framework breast cancer WHO bauchi nigerian women
23% of women in Nigeria are affected by breast cancer.

Functional PHCs will Improve Breast Cancer Diagnosis, Says Wellness Foundation

The Executive Director of Penuel Wellness Foundation, Ogun State, Mrs. Yinka Olayinka, has called on the federal and state governments to build more functional Primary Healthcare Centres across the country to improve diagnosis and early detection of breast cancer.

Olayinka said strengthening the capacity of PHCs and making them efficient, would go a long way in reducing the number of cancer-related cases and deaths in the country, especially at the grassroots levels where people have poor knowledge about breast cancer.

She expressed concern over the rising cases of breast cancer in the country which she assured can be prevented through early detection and treatment.

The executive director who spoke at an event organised by the Penuel Wellness Foundation to raise awareness about breast cancer, identified late presentation and diagnosis as major causes of high breast cancer morbidity and mortality in the country, adding that with more and well-equipped PHCs, the ugly trend could be reversed.

According to the Asian Pacific Journal of Cancer Care, Nigeria has one of the highest age-standardised breast cancer mortality rates globally and the highest in Africa.

“Late presentation and diagnosis have been studied extensively as causes of high breast cancer morbidity and mortality, while treatment and outcomes are under-reported,” it added.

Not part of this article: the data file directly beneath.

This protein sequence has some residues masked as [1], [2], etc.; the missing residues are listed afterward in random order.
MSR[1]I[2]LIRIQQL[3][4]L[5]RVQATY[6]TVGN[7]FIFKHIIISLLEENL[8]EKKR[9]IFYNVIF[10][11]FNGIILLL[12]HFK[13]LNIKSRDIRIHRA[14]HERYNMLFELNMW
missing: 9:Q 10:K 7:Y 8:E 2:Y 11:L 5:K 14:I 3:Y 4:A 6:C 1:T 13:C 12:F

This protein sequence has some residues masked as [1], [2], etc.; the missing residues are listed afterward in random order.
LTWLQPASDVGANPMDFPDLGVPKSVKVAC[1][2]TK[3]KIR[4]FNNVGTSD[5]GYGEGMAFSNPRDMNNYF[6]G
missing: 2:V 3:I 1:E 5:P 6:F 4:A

Also, according to the International Agency for Research on Cancer, about 28, 380 new breast cancer cases were recorded in Nigeria in 2020, representing 22.7 per cent of new cancers and accounting for the highest proportion of all cancer types.

A 2013 study indicated that breast cancer accounts for 45.5 per cent and 38.2 per cent of cancers among women younger than 45 years and women aged 45 years or older, respectively.

In the Ibadan population-based cancer registry, 55.6 per cent and 45.7 per cent among women younger than 45 years and women aged 45 years.

Continuing, she said that the awareness, which involved free medical care, was a way PWF contributes towards actualizing the United Nations Sustainable Development Goal 3 on good health and well-being and giving credence to the 2023 Breast Cancer Week.

She added that PWF is intentional about creating and teaching the beneficiaries the importance of holistic health which is not focused on only treatment but also prevention and general well-being and wellness of a person.

“We needed to make sure that our activity engaged with participants and beneficiaries completely thereby intentionally attending to their needs in a holistic manner that enables an individual to thrive and not just to survive”.

Also speaking, Dr. Ibukun Obabade, stressed the need for women to check their breasts regularly and reduce their high intake of carbohydrates, advising the women on a regular breast examination, regular checks for diabetics, elevated blood pressure, and hypertension.